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OCTOBER 24, 2013 5 FREE consultations available | Call (855) 313-1150 today or visit LungInstitute.com Dont miss this moment... because of COPD symptoms. I used to sit in the car at my grandkids ballgames cause I couldnt make it to the bleachers. Now Im able to sit and watch the game, its awesome! Ike McKelvain, 55 Enterprise, MississippiLearn more about our innovative COPD treatments and how we can help you breathe easier. Meet one-on-one with our chief medical director, Dr. Burton Feinerman, to discuss how we can create a personalized treatment plan thats right for you.100%of procedures are outpatient500+ treatments performed Breathe Easier. Five businesses lauded at chamber galaBy %  KEVIN BRADY kevin@riverviewcurrent.comBusiness smarts and savvy paid off for five local businesses last week when they were singled out for acclaim at the Greater Brandon Chamber of Commerces 2013 32nd annual Small Business of the Year Award Gala. A local dentist, innovative food delivery company and communications company were among those honored this year. The gala is truly about celebrating small businesses and entrepreneurs in our area, said Laura Simpson, the recently installed president and CEO of the Chamber. We recognize that small businesses are a big part of our local economy. The finalists that were highlighted this year were representatives of the types of quality businesses our community holds. Natalie Carr of Carr Pediatric Dentistry who grew up in Apollo Beach and graduated from East Bay High School was quick to thank her staff after taking home the blue ribbon in the Minority and Woman Owned Business category. I have been blessed to be surrounded by a wonderful group of women who always have the best interests of the patients in mind. This is recognition of them, Carr said. Opened in 2010 with two employees, Carrs business has grown to 12 employees. It was very exciting for my team to win, said Carr who put the award down to her staffs commitment to customer service and providing a positive experience for children and their parents. Participating in community events like Brandons Trick or Treat Street also helped, Carr said. Our vision is not only to provide excellent dental care but also help educate our community. Dumping time cards for tuxedos for one night, more than 250 people turned out for the event, one of the highlights of the Brandon business communitys social calendar. Including Carr Pediatric Dentistry, the winners were: You Say When Yogurt Shoppe Brandon Open MRI Sencommunications, Inc. TakeOut Butler Erik Butler, founder of TakeOut Butler and the 2009 Riverview Chamber of Commerce Business Person of the Year, started his business in May 2009 with two employees helping dispatch independent contractor drivers. His business provides timely delivery of meals from local restaurants, covering an area encompassing Sun City Center, Ruskin, Riverview, Brandon and western Tampa. Reluctant to share specific numbers on how the business has grown, we have grown exponentially from day one, offered Butler. With 90 percent of his business driven from the companys web page and a $3.99 delivery fee, we provide a level of convenience and value that customers are thrilled with, Butler said. We provide restaurants with a delivery service without additional personnel. They dont have to worry about insurance or training for delivery staff allowing them to focus on their core business and grow. Up against an assisted living facility and school for children with disabilities, Stacie Senory Miller was getting ready to clap for someone else when the envelope was opened in the large company awards category. We were against two very worthy competitors, said the vice president of Sencommunications, Inc., a voice, video and data integration company. Winning was a very pleasant surprise. With 38 employees in Brandon, owned company is about to celebrate 25 years in business and planning to add staff in its sales department in the first quarter of 2014. This years winners range from the corporate offices of a yogurt shop whose excellence is being franchised around the country, started over 20 years ago and is now beginning to transition to the next generation, Simpson said. These are stories of excellence that need to be shared and our organization is thrilled to create a platform to do so. HUThH & BOOThH PhHOTOGRAphPHYTony Del Castillo of the Tampa Bay Times, left, with Chamber Small Business Programming Committee Chair and CRG Coaching Partners Carole Gill, Carr Pediatrics Natalie Carr and Dave Brown of the Bank of Tampas Brandon Division, the events title sponsor. Tony Del Castillo, left, with Erik Butler of TakeOut Butler, Carole Gill and Dave Brown. Tony Del Castillo, left, with Carole Gill, Stacie Senory Miller and Paul Senory of Sencommunications, Inc. and Dave Brown.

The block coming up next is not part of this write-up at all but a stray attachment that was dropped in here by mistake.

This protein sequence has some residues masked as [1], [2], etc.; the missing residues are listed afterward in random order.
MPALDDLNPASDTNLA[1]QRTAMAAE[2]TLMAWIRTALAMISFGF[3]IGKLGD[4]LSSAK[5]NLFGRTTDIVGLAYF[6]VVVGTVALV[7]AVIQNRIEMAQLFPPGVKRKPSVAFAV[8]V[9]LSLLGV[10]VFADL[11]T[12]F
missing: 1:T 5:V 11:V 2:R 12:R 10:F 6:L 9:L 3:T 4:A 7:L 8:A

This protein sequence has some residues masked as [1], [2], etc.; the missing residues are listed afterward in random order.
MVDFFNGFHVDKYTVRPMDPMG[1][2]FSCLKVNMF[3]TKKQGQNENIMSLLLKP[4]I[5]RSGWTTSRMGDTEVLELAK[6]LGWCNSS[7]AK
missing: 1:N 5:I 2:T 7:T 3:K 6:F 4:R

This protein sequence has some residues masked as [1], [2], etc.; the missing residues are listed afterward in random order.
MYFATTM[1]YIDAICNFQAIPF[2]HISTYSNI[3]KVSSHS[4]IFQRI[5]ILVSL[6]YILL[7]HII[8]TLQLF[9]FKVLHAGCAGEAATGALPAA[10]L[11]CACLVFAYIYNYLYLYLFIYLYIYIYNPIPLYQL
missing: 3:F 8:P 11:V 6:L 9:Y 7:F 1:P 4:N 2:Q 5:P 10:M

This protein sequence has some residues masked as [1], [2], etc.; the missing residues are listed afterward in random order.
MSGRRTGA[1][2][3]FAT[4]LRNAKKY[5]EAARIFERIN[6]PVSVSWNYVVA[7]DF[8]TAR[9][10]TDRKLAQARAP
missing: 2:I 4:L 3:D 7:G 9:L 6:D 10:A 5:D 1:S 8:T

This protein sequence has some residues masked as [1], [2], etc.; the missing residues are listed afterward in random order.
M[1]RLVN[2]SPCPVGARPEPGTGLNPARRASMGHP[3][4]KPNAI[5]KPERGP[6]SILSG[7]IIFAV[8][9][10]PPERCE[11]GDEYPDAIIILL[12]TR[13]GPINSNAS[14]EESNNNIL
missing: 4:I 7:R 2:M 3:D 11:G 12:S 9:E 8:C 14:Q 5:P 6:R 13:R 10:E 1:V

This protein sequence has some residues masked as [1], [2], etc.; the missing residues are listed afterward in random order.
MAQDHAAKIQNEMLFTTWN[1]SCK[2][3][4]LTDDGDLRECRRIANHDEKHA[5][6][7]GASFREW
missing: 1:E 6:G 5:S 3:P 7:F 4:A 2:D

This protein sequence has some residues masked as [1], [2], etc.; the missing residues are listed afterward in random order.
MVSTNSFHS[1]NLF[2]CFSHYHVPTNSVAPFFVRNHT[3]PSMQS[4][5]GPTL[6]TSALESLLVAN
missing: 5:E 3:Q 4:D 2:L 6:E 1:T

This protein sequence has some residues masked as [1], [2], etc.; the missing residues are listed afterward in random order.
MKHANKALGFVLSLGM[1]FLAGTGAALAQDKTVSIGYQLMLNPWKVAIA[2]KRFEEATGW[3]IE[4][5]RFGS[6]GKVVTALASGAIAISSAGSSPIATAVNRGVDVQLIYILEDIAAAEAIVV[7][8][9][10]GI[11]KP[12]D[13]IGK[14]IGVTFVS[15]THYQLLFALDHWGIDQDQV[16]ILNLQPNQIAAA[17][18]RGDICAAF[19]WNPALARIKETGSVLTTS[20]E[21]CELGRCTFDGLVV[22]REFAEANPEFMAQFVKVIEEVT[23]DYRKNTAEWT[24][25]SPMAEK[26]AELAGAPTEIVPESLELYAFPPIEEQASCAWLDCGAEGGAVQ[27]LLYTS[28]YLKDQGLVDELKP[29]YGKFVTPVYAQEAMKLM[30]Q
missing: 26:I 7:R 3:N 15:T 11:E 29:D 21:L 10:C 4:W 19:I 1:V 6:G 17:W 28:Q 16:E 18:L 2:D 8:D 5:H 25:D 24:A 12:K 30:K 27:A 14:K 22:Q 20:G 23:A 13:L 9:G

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6 OCTOBER 24, 2013 Blossominto a new you! 11th Annual Speaking of Womens Health Conference Physicians are on the medical sta of Manatee Memorial Hospital, but, with limited exceptions, are independent practitioners who are not employees or agents of Manatee Memorial Hospital. The hospital shall not be liable for actions or treatments provided by physicians. 206 Second Street East Bradenton, FL 34208 For tickets, call 941.745.7545 Your day includes Sun City Center Travelworld &invite you to come learn about the World of Royal Caribbean Cruises!at our Sun City Center Travelworld ofce906 N. Pebble Beach Blvd.RSVP requested (813) 634-3318 Financial webinars offer credit tips and toolsMy favorite Halloween costume was one my mother made for me when I was in the fourth grade. I went as I Dream of Jeannie and the boy next door went as an astronaut. We made the perfect pair. Or we would have if it hadnt been 35 degrees outside and we both had to wear parkas over our outfits. Still, I had my pony tail bouncing from on high with the shear headdress and penny trim. And Ronnie, my neighbor, still had his space helmet (in reality, a football helmet plastered with aluminum foil.) The most unique outfit I ever wore was the next year when Magic Mom and her great imagination conjured up a way for me to go as an interstate. Black sweats, yellow and white iron-on ribbon, Matchbook cars safety pinned running up and down my body Trick or Treating was easier in the late s in a small rural town in North Carolina. Even blocks away, every parent at every house knew the kid who was knocking on their door. The haul was enough to make the dentists in town rich beyond their wildest dreams. And costumes were recycled and reused, if not by your younger siblings then surely by a younger neighbor. I have no idea how many kids ended up being an interstate, but no doubt several were. Then came the teenage years when we all thought we were too adult to By Dana Dittmar, Executive Director SCC Chamber of Commerce You, me and business: Its all about the costume Hillsborough County is offering a series of financial management webinars that offer credit savviness, tips and tools. All the courses are free and online. Credit Use and PowerPay Debt Reduction Tools Wednesday, Oct. 30 from 12:30 to 1:30 p.m. Learn strategies for wise credit use, factors that impact credit scores, and methods to pay off debt using a free, self-directed debt reduction program called PowerPay. Register at http://bit.ly/PowerPay Today. The Cost of False Health and Nutrition Promises Friday, Nov. 1 from 12:30 to 1:30 p.m. Learn about the myths and misleading claims that entice consumers to spend time and money on health products and supplements that have not had sufficient scientific scrutiny. Register at http://bit.ly/FHCCost. 5 Simple Steps to Seasonal Savings Wednesday, Nov. 13 from 12:30 to 1:30 p.m. Learn about seasonal stressors, how to develop a holiday spending plan, alternatives to expensive gifts, and fine-tuning your financial plan for the holidays. Register at http://bit.ly/ssss2103. For more information about these webinars, contact Lisa Leslie at 813744-5519, ext. 54143. do childish things like dress up for Halloween. Instead, we acted like the holiday didnt even exist or we transitioned from a begging Trick or Treater to the one handing out the packets of candy corn. How wonderful to be middle aged and eager to get into costume again! Ive been planning all year for the upcoming Pall Bearers Ball to be held at the Sun City Center Funeral Home this Friday night. I cant tell you what I decided on, because I dont want to ruin the surprise! Just know its cute and clever and only cost me $3. I decided not to go overboard this year, as I already know Heather Campese of Sun City Senior Living and her date will steal the best couple award again. The Ball starts at 7 pm and the cost is only $10 with all proceeds going to the Lighthouse Food Pantry. Theyre also accepting nonperishable food items. There will be plenty of food and spirits (both kinds) music and mayhem. Ive heard tell there will be an electric chair complete with sparks and a torture rack. Anyone need an alignment? Prizes will be awarded for the Most Original Costume, the Scariest Costume, the Most Creative Costume, and Best Couple. As I said, I already know whos taking that one! Tickets are limited due to space constraints, so if you ever wanted a GOOD excuse to visit a funeral home, now you have one. Its not too late to get in and we have tick ets here at the Chamber. I hope to see you there! Lets see if you recognize me. &Established in 1968 Printing Company, Inc.SHEETFED & WEB PRINTING 813-645-4048www.mmprintinc.com